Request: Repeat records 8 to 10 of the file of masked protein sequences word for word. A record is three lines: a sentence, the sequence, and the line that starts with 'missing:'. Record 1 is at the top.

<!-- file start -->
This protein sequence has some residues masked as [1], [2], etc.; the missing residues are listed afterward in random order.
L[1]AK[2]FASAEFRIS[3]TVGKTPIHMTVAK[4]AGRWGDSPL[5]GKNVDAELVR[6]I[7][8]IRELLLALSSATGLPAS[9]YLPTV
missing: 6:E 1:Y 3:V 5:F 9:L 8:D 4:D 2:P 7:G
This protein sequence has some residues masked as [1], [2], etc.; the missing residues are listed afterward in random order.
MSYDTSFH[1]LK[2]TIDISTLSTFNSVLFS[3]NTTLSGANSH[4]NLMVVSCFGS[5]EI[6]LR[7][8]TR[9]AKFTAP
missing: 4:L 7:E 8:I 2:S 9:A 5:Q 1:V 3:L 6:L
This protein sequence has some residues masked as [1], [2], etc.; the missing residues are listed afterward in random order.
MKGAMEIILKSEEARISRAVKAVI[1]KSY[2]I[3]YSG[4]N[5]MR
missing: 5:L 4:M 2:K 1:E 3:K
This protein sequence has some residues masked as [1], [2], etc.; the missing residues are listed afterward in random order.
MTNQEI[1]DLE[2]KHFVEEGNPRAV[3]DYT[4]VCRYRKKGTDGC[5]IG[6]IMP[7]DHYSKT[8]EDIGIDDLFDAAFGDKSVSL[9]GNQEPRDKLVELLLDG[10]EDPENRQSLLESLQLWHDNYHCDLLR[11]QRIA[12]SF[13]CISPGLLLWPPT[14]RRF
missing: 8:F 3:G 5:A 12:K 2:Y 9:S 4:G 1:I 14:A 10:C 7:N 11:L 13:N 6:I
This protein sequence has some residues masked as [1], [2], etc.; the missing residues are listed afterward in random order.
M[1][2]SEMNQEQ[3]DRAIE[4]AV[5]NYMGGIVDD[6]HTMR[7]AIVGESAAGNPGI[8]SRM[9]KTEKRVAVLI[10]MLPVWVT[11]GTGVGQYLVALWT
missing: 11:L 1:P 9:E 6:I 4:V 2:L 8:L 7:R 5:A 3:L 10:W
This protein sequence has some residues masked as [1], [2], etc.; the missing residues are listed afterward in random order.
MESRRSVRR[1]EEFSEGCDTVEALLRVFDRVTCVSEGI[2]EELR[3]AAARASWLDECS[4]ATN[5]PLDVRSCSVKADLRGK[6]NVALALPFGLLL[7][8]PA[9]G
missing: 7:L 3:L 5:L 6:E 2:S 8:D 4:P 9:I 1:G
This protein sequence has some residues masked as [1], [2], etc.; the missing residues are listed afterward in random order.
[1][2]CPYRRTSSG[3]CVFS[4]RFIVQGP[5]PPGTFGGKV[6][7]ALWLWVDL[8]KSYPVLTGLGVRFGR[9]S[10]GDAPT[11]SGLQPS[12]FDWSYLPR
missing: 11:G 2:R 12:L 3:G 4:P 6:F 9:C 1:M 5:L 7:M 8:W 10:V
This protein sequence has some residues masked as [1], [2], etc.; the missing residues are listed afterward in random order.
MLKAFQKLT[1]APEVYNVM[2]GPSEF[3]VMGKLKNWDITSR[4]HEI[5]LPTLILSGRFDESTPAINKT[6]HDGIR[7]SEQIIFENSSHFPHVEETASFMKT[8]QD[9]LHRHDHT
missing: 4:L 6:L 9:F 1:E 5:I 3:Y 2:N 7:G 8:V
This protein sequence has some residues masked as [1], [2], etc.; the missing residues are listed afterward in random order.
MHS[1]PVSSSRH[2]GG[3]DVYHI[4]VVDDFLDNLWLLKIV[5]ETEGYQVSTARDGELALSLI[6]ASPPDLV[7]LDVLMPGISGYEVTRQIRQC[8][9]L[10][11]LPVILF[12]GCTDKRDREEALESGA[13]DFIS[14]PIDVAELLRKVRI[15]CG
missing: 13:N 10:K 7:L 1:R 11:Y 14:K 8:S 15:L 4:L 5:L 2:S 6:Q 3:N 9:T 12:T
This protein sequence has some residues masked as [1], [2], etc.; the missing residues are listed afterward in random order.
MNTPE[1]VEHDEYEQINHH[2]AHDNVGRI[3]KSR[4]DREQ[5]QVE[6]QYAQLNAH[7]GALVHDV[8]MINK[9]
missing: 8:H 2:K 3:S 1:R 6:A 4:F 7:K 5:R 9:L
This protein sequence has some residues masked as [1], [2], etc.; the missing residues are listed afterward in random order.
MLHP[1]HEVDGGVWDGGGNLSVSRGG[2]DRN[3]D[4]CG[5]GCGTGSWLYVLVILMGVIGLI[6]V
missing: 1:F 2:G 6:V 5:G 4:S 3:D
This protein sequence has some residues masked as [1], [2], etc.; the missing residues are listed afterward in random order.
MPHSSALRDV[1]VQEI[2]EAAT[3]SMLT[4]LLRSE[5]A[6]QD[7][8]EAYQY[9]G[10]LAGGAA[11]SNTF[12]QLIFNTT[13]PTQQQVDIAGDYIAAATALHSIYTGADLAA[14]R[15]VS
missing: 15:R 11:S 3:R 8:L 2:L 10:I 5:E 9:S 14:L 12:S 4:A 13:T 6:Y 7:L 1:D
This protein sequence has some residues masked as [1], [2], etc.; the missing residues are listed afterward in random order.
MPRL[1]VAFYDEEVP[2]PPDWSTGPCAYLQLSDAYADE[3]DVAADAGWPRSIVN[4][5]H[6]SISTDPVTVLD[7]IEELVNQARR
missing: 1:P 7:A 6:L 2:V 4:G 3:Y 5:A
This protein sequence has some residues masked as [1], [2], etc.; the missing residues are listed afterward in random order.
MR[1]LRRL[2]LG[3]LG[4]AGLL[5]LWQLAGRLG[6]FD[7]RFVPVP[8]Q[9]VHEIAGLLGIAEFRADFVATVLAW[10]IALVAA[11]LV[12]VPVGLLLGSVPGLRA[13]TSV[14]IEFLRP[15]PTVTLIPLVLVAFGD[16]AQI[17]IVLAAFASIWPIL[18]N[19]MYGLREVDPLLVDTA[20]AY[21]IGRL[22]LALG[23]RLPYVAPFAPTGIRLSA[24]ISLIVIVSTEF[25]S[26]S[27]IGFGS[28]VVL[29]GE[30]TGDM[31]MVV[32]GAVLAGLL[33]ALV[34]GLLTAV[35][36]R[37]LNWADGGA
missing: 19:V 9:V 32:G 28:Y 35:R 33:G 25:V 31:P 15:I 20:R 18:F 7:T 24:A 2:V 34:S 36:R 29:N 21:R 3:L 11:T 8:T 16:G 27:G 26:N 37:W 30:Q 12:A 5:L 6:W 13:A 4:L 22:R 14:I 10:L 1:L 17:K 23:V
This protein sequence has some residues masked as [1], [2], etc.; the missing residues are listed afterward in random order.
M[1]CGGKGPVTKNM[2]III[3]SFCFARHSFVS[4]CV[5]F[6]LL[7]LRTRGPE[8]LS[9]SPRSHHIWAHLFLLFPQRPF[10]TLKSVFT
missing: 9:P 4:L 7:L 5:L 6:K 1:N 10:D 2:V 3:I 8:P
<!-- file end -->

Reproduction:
This protein sequence has some residues masked as [1], [2], etc.; the missing residues are listed afterward in random order.
MLKAFQKLT[1]APEVYNVM[2]GPSEF[3]VMGKLKNWDITSR[4]HEI[5]LPTLILSGRFDESTPAINKT[6]HDGIR[7]SEQIIFENSSHFPHVEETASFMKT[8]QD[9]LHRHDHT
missing: 4:L 6:L 9:F 1:E 5:I 3:Y 2:N 7:G 8:V
This protein sequence has some residues masked as [1], [2], etc.; the missing residues are listed afterward in random order.
MHS[1]PVSSSRH[2]GG[3]DVYHI[4]VVDDFLDNLWLLKIV[5]ETEGYQVSTARDGELALSLI[6]ASPPDLV[7]LDVLMPGISGYEVTRQIRQC[8][9]L[10][11]LPVILF[12]GCTDKRDREEALESGA[13]DFIS[14]PIDVAELLRKVRI[15]CG
missing: 13:N 10:K 7:L 1:R 11:Y 14:K 8:S 15:L 4:L 5:L 2:S 6:Q 3:N 9:T 12:T
This protein sequence has some residues masked as [1], [2], etc.; the missing residues are listed afterward in random order.
MNTPE[1]VEHDEYEQINHH[2]AHDNVGRI[3]KSR[4]DREQ[5]QVE[6]QYAQLNAH[7]GALVHDV[8]MINK[9]
missing: 8:H 2:K 3:S 1:R 6:A 4:F 7:K 5:R 9:L